A friend’s teenage daughter recently asked us how she could respond to peers at school who told her the Orthodox Church is sexist because it doesn’t ordain women. Inevitably, we began to discuss why it doesn’t.
My ignorance of the church’s theological stance on this subject is quite vast. I offered her the very basic answer I use myself: Jesus picked the first 12 “priests,” the apostles, and all of them were men. We’re the apostolic church, so we do the same thing: we pick men. Q.E.D.
But that doesn’t answer the larger question: Why did Jesus pick only men?
There are obvious answers to this, such as the culture in which His apostles would have to operate. Men had a much better chance of being received and heard in leadership roles at that time. As human beings, let alone as leaders, women in Jesus’ time could hardly be said to exist.
But how concerned was Jesus with the prevailing culture? How many scandalous and impossible things did He do Himself? He hobnobbed with unacceptable people on a regular basis, and He announced His resurrection first to women, the invisible and powerless. The Holy Fathers teach that He chose to announce His resurrection to women first because He wanted to change their status in the world. Add to this the fact that the one human being ever chosen to be blood-related to Him was a woman, and you would have a hard time arguing that Jesus was a chauvinist.
It is important to recall that in the Orthodox Church, all believers are ordained into the Royal Priesthood (1 Peter 2:9) at baptism. In that sense, both genders are ordained equally in the eyes of God and of the church. There are no “laypeople” in Orthodoxy.
Traditional arguments in favor of ordaining only men often center on qualities that men are perceived to have, credentials for the position that are somehow linked to gender. Only men, it is argued, are able to do this job. This suggests that men do the job because the church needs men to do the job.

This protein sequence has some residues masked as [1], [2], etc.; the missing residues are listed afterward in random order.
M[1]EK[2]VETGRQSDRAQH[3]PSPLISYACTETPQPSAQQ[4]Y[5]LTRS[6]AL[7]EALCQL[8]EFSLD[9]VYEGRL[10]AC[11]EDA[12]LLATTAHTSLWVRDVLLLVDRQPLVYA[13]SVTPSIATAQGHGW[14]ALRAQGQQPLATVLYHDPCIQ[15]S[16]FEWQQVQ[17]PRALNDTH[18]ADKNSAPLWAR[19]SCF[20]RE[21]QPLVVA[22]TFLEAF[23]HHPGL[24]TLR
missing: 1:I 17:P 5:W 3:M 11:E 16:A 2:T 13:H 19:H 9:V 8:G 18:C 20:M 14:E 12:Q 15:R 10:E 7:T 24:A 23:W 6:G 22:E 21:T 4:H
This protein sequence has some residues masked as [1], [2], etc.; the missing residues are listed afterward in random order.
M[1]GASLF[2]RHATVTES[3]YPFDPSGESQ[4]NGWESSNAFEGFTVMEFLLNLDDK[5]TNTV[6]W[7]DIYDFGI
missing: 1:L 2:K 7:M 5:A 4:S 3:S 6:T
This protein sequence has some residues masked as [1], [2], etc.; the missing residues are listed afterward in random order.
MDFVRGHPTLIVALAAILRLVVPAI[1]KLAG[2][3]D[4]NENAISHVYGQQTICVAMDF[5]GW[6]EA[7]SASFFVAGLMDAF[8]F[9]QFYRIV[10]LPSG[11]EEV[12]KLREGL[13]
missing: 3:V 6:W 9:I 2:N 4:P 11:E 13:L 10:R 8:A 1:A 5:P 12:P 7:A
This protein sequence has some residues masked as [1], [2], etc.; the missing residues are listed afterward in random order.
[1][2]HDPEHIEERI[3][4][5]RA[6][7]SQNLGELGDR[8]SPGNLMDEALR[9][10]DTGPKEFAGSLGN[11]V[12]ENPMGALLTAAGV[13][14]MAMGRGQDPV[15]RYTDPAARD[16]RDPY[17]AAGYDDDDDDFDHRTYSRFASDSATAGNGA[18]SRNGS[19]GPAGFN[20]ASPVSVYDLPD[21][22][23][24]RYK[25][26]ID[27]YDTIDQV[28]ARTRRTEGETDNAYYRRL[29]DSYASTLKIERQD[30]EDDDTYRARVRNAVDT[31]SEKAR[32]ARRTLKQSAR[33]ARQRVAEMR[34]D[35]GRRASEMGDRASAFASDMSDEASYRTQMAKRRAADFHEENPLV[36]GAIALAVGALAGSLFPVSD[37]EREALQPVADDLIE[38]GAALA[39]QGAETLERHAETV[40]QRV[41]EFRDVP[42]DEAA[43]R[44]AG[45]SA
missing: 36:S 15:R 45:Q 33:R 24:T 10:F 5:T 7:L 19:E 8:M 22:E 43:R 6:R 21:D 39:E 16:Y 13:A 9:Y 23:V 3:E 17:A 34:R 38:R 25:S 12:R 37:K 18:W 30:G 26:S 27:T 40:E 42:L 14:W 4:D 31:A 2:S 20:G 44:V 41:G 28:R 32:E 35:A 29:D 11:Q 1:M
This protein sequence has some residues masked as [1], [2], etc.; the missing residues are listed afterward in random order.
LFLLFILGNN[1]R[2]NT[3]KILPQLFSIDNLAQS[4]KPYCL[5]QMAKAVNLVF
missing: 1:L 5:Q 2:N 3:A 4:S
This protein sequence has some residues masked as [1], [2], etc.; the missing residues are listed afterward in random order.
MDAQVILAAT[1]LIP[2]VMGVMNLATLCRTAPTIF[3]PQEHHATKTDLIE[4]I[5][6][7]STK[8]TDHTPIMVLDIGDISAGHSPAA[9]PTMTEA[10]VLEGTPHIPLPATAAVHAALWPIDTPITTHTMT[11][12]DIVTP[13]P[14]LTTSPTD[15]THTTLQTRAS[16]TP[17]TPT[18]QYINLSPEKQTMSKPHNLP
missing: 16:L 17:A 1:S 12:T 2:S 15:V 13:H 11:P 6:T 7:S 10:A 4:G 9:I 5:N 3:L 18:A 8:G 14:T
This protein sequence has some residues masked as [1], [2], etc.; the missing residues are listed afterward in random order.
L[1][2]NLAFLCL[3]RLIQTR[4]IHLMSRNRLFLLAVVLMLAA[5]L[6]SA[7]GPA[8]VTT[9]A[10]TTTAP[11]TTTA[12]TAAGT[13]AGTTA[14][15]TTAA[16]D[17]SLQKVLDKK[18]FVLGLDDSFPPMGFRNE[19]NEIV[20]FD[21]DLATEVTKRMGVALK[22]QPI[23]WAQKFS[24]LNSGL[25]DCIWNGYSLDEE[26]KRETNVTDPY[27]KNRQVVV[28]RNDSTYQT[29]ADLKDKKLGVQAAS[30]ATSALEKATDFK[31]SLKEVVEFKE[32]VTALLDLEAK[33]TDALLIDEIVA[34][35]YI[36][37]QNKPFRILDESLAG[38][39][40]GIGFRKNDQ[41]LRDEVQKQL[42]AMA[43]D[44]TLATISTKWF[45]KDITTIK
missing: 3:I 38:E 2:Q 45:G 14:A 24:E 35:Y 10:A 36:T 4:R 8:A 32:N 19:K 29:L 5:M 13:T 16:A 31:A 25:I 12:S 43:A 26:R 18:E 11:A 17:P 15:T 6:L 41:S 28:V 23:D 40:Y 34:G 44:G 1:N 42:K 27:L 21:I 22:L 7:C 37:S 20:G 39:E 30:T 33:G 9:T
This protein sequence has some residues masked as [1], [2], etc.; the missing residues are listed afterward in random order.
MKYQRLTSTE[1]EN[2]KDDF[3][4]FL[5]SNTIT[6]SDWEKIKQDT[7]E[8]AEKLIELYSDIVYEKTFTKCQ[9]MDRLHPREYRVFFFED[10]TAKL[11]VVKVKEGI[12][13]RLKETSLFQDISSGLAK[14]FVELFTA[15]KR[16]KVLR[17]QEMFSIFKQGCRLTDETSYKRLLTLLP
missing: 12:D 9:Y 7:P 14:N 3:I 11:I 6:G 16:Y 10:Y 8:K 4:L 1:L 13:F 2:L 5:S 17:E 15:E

Something about this argument feels backward to me. Gender could not be more than one facet of the dynamic and beatific cycle that is ordination. Ordination is a sacrament. So is taking the Eucharist. Would anyone argue that the Eucharist needs us to take it? By definition, isn’t it the recipient of a sacrament that stands in need?
No one can know the mind of God, but as I pondered, I began to wonder if men are ordained because men need to be ordained. Women have spiritual needs as well, but it is possible that they may be different from the spiritual needs of men, at least in some respects. Perhaps God fills the needs of women in other ways. Perhaps there is some need specific to men that is filled by the ordination of a male priesthood.
There’s no way to know. But I wonder. Odds are, God is not considering most issues from the same angle that we are.
In the meantime, I suggested to our friend’s daughter that she ask her Protestant friends how many of their churches have large icons of a woman displayed prominently at the front of the sanctuary. Mary, the mother of God, the beloved intercessor for all men and women, is remarkably absent from the Protestant world. Is the ordination of women really the final proof that sexism has been vanquished?